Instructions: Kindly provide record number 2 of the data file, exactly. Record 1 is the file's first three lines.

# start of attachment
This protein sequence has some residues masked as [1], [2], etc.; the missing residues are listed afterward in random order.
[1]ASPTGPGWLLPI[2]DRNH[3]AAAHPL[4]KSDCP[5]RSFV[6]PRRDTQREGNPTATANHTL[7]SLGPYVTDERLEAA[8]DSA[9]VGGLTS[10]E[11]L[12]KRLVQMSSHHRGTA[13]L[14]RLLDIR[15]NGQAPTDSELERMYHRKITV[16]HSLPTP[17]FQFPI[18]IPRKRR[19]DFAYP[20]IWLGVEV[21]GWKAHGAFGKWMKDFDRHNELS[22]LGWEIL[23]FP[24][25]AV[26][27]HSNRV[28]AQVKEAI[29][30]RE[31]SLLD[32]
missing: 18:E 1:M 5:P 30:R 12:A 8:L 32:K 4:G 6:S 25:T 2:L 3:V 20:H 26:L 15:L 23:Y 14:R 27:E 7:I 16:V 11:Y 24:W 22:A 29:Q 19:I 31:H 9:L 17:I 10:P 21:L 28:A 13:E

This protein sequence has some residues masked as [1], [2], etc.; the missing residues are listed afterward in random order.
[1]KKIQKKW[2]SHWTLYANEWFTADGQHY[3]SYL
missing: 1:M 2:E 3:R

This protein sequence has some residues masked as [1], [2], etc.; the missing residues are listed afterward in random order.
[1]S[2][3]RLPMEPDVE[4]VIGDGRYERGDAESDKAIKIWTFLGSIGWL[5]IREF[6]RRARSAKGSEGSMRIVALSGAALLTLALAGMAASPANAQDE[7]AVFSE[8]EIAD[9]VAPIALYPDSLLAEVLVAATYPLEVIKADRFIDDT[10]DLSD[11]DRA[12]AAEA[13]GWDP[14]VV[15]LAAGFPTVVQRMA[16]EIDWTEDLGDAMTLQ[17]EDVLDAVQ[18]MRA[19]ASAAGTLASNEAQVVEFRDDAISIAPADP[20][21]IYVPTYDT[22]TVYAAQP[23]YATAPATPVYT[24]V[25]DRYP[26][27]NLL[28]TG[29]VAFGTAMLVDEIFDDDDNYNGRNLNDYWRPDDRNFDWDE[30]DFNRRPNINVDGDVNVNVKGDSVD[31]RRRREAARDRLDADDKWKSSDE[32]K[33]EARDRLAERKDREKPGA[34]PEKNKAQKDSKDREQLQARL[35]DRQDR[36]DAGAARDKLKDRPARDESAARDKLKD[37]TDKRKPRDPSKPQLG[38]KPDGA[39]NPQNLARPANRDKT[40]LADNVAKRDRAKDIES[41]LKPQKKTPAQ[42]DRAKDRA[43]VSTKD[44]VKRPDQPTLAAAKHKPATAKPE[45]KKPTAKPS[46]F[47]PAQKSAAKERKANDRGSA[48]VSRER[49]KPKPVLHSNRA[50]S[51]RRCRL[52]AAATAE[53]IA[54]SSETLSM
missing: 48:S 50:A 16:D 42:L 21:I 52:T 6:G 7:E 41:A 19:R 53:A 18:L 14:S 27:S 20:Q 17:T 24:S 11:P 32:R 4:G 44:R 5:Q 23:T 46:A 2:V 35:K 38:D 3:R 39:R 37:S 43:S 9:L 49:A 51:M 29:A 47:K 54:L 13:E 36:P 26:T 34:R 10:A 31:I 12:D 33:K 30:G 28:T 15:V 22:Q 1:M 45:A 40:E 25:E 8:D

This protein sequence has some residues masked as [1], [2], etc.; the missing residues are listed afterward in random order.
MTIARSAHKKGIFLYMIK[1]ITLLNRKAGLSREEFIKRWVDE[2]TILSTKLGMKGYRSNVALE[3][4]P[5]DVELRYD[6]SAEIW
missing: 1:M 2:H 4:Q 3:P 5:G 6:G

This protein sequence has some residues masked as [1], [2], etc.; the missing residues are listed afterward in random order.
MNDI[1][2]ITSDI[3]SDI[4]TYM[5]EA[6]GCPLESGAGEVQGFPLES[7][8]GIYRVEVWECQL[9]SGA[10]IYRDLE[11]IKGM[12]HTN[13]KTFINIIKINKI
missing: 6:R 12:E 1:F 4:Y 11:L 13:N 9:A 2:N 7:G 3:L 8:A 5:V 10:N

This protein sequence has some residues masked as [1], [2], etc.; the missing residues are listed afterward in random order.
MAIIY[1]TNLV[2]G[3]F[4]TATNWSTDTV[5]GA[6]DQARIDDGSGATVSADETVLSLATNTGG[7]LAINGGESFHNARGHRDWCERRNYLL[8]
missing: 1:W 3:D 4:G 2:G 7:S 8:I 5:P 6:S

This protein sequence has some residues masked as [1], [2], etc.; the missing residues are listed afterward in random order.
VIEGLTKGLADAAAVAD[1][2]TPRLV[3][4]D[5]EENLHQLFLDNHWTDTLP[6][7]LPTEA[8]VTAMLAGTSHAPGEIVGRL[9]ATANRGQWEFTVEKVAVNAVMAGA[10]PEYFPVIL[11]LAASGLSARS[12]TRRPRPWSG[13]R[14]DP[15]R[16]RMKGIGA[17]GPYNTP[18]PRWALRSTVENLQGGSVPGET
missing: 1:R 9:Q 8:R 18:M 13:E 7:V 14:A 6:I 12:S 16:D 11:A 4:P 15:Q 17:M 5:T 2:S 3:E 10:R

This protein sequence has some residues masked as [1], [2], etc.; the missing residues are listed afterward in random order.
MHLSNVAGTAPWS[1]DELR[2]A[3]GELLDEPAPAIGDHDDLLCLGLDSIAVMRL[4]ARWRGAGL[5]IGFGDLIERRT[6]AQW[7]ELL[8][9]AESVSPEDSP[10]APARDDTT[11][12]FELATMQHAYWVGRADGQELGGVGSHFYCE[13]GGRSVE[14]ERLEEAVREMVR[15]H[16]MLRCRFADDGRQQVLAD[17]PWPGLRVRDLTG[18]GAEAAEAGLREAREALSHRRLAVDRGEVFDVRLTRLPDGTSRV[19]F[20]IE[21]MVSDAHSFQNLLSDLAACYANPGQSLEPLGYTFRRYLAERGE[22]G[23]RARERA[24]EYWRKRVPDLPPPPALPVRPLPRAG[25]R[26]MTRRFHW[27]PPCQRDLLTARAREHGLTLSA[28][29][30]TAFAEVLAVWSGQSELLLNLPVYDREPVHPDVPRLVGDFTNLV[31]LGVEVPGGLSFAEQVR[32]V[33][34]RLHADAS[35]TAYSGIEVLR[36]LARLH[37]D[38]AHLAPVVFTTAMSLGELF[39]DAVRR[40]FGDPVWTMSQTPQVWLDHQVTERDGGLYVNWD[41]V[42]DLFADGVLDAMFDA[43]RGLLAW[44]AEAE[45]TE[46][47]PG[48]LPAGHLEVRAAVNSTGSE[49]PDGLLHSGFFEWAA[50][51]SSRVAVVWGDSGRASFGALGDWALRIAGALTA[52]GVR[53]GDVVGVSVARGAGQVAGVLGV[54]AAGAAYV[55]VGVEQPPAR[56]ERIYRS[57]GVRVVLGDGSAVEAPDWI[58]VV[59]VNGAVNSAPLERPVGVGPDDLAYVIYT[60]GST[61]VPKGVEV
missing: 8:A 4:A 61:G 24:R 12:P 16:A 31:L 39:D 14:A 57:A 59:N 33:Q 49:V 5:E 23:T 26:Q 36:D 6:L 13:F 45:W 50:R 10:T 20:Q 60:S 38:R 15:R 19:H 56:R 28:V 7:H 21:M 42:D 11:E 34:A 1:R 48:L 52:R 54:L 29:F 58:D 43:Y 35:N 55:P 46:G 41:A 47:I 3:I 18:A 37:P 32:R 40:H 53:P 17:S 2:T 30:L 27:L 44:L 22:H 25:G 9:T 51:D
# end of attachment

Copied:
This protein sequence has some residues masked as [1], [2], etc.; the missing residues are listed afterward in random order.
[1]KKIQKKW[2]SHWTLYANEWFTADGQHY[3]SYL
missing: 1:M 2:E 3:R